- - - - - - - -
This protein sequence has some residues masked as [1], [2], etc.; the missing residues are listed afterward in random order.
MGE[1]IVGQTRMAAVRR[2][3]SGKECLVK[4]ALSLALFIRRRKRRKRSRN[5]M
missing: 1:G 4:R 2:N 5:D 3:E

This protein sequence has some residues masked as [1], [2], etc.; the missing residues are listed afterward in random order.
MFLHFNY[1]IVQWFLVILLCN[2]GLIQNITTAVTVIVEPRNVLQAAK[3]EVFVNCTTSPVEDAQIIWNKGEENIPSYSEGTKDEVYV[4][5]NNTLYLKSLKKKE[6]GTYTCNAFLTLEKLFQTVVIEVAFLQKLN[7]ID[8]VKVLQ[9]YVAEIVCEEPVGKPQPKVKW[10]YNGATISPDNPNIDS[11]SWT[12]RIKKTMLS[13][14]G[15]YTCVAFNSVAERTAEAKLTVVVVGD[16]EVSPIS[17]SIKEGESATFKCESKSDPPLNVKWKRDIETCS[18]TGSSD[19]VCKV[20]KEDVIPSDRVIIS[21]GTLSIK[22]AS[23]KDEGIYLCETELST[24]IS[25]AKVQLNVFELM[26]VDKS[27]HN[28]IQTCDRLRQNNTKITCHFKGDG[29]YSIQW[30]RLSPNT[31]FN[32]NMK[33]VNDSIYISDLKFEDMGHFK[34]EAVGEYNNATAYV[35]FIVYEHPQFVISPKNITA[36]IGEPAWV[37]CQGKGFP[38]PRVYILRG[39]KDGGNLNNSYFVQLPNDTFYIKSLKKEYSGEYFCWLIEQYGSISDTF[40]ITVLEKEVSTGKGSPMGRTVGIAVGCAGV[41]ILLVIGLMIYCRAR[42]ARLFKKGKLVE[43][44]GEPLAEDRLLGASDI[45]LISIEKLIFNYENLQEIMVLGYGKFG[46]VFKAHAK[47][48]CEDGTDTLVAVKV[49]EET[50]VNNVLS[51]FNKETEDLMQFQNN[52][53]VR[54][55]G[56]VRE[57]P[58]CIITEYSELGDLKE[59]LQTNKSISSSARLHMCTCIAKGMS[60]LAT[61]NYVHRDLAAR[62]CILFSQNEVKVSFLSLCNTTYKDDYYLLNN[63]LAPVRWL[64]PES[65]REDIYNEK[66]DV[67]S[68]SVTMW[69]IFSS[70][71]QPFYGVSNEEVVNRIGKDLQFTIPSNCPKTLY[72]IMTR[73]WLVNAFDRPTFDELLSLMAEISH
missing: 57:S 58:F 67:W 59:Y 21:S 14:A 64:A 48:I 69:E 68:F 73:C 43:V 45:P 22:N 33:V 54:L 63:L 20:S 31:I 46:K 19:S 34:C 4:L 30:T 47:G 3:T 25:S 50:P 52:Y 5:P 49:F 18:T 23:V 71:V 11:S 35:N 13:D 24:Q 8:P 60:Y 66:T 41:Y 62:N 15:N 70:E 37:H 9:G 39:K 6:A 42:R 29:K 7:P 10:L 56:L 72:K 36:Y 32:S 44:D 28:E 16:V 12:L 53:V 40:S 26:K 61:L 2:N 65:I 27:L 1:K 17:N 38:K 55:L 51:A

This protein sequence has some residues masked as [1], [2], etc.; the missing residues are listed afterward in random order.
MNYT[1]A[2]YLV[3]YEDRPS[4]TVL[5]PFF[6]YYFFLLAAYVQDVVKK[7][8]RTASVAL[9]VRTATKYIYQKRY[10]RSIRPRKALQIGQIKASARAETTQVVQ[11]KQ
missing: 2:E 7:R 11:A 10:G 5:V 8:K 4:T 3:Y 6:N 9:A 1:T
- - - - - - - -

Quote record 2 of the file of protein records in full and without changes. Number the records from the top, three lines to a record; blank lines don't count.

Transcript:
This protein sequence has some residues masked as [1], [2], etc.; the missing residues are listed afterward in random order.
MFLHFNY[1]IVQWFLVILLCN[2]GLIQNITTAVTVIVEPRNVLQAAK[3]EVFVNCTTSPVEDAQIIWNKGEENIPSYSEGTKDEVYV[4][5]NNTLYLKSLKKKE[6]GTYTCNAFLTLEKLFQTVVIEVAFLQKLN[7]ID[8]VKVLQ[9]YVAEIVCEEPVGKPQPKVKW[10]YNGATISPDNPNIDS[11]SWT[12]RIKKTMLS[13][14]G[15]YTCVAFNSVAERTAEAKLTVVVVGD[16]EVSPIS[17]SIKEGESATFKCESKSDPPLNVKWKRDIETCS[18]TGSSD[19]VCKV[20]KEDVIPSDRVIIS[21]GTLSIK[22]AS[23]KDEGIYLCETELST[24]IS[25]AKVQLNVFELM[26]VDKS[27]HN[28]IQTCDRLRQNNTKITCHFKGDG[29]YSIQW[30]RLSPNT[31]FN[32]NMK[33]VNDSIYISDLKFEDMGHFK[34]EAVGEYNNATAYV[35]FIVYEHPQFVISPKNITA[36]IGEPAWV[37]CQGKGFP[38]PRVYILRG[39]KDGGNLNNSYFVQLPNDTFYIKSLKKEYSGEYFCWLIEQYGSISDTF[40]ITVLEKEVSTGKGSPMGRTVGIAVGCAGV[41]ILLVIGLMIYCRAR[42]ARLFKKGKLVE[43][44]GEPLAEDRLLGASDI[45]LISIEKLIFNYENLQEIMVLGYGKFG[46]VFKAHAK[47][48]CEDGTDTLVAVKV[49]EET[50]VNNVLS[51]FNKETEDLMQFQNN[52][53]VR[54][55]G[56]VRE[57]P[58]CIITEYSELGDLKE[59]LQTNKSISSSARLHMCTCIAKGMS[60]LAT[61]NYVHRDLAAR[62]CILFSQNEVKVSFLSLCNTTYKDDYYLLNN[63]LAPVRWL[64]PES[65]REDIYNEK[66]DV[67]S[68]SVTMW[69]IFSS[70][71]QPFYGVSNEEVVNRIGKDLQFTIPSNCPKTLY[72]IMTR[73]WLVNAFDRPTFDELLSLMAEISH
missing: 57:S 58:F 67:W 59:Y 21:S 14:A 64:A 48:I 69:E 68:F 73:C 43:V 45:P 22:N 33:V 54:L 63:L 20:S 31:I 46:K 19:S 34:C 4:L 30:T 47:G 3:T 25:S 50:P 52:Y 5:P 49:F 18:T 23:V 71:V 11:S 35:N 13:D 24:Q 8:P 60:Y 66:T 41:Y 62:N 15:N 70:E 37:H 9:G 39:K 6:A 42:R 29:K 7:P 10:L 56:L 72:K 36:Y 32:S 44:D 28:E 16:V 12:L 53:V 40:S 26:K 61:L 2:N 65:I 27:L 1:K 17:N 38:K 55:L 51:A